Hexagram Ten—Walking on Dangerous Ground
This hexagram shows its subject stepping on the tail of a tiger without being bitten. If one can do such a dangerous thing when necessary, it will work out for the good.
The first line, yang, shows a person walking on his or her usual path. No harm will come by continuing.
The second line, yang, shows an ordinary person walking a level path. If this person continues with a sincere and steadfast attitude, remaining sober and dedicated, everything will work out.
The third line, yin, shows unqualified and arrogant leaders who tempt fate. Inevitably, a nearly-blind person and an injured person step on a tiger's tail and the tiger bites them. This is unfortunate, especially with an unqualified leader who only pretends to do noble acts to protect the citizens.
The fourth line, yang, shows a thoughtful person stepping on the tiger's tail. Because this person maintains vigilance, the tiger does not bite and everything works out.
The fifth line, yang, shows that although a person maintains a positive attitude, the danger is real, and due caution is advised.
The sixth line, yang, explains that one must examine the path carefully and look at the overall situation, as well as the details.
Hexagram Ten Commentary
In times of crisis, some attitudes help, while others make things worse. The introduction shows a person who steps on a tiger's tail in the line of duty. In today's world we see fire fighters and police who race toward a disaster. The introduction to Hexagram Ten says, "If one can do such a dangerous thing when necessary, it will work out for the good."
When we realize there's a disaster, such as a mass shooting or hurricane, maybe we watch it unfold on TV, but it doesn't directly impact our own life. The first line, yang, says no harm will come if we continue on with the day we had planned, while feeling compassion for those who are directly affected.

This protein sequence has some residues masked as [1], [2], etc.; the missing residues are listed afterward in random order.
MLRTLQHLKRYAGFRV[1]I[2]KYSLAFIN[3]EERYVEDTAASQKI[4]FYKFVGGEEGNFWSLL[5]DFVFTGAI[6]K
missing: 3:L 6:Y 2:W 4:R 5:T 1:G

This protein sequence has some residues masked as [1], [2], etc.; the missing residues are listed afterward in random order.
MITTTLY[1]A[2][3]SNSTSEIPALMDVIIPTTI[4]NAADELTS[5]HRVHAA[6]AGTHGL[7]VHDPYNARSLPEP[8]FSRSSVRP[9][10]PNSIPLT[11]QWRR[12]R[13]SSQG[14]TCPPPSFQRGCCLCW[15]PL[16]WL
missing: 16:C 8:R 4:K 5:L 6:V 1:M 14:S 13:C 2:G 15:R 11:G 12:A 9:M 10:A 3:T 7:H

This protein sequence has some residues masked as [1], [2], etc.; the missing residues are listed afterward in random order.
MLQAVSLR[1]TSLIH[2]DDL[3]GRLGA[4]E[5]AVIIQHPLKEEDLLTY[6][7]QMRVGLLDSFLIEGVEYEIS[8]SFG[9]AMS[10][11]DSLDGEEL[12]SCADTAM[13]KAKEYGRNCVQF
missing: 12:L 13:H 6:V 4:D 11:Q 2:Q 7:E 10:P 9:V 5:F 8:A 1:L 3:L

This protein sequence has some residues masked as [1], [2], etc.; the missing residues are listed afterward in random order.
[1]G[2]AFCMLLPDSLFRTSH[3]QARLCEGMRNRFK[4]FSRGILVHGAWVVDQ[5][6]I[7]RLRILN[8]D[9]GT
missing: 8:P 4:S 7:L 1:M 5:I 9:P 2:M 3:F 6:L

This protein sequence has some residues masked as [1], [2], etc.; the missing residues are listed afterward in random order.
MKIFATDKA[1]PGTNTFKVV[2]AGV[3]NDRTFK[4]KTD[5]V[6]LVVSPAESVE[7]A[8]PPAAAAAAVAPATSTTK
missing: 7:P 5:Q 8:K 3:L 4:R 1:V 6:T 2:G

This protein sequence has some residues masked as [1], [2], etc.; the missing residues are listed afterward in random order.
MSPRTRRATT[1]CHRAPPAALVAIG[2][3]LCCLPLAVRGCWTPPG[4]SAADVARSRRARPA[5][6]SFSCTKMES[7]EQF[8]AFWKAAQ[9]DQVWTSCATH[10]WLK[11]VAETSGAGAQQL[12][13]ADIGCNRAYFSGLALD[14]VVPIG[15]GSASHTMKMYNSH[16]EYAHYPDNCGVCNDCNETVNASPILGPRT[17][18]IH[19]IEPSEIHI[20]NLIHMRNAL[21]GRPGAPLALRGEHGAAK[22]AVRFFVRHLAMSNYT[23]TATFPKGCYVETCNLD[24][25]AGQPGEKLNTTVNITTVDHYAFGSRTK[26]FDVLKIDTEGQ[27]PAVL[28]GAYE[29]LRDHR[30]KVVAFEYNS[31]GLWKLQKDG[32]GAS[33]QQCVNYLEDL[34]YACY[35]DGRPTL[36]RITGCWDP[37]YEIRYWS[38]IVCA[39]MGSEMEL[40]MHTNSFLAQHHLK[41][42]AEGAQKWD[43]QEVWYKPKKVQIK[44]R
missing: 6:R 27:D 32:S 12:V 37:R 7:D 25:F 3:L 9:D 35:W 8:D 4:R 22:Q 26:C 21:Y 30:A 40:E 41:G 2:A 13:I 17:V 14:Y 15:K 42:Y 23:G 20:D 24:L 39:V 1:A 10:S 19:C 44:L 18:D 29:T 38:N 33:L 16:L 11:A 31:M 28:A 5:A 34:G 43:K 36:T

In the long term, disaster after disaster may pile up, but the second line, yang, shows an "ordinary person walking a level path." For those not directly touched, the best thing is to continue on with life as usual. While people in a neighboring state go through difficulty, the rest of us keep things going for them. Social stability will help turn things around later.
The third line, yin, shows arrogant leaders bragging, and pretending to take care of their citizens. Unfortunately, two vulnerable citizens fall into the chaos, as the hexagram puts it, they "step on a tiger's tail" and are bitten. The hexagram says the leaders do not do anything to help the situation, and do not deserve the responsibilities entrusted to them.
After the situations settles down, investigators come in to find out what happened. Line four, yang, shows "a thoughtful person stepping on the tiger's tail." The investigator maintains caution, and the tiger does not bite. Ultimately the investigator's work is successful.
The fifth line, yang, shows a situation where a positive attitude can't change things. The hexagram says, "the danger is real." It is best to stay out of the way of first responders and investigators. Don't try to look on the bright side, because for those close to the situation, there may be no bright side for the time being.
The sixth line, yang, confirms the tenuous nature of some of life's situations. The most positive attitude one can take is to "examine the path carefully" and study the details. In other words, in dark days in life, the best attitude is to remain serious to stay safe until danger passes.
To the reader: Most of the hexagrams have at least one line that predicts bad results, but that does NOT mean you are fated to that result. The hexagrams illustrate different attitudes, so study the actions and reactions to learn the attitudes that will lead to better outcomes.
The I Ching teaches you to flow with changes and create positive change from the inside through conscious living. Your future is in your hands. Consult the I Ching for ideas that lead to clear thinking and positive mental attitude. Reading the I Ching helps you take the time to reflect on your attitudes and ideas. Continue asking until you feel positive about your course.
To ask again - concentrate on your question then click the picture of the Wandering Sage (or click here).
A note about this interpretation of the I Ching: Nori Muster wrote this version of the iChing in 1994 and put it online at Surrealist.org in 2000. It is also available as an e-book. Click here to see Learning to Flow with the Dao at Amazon.com..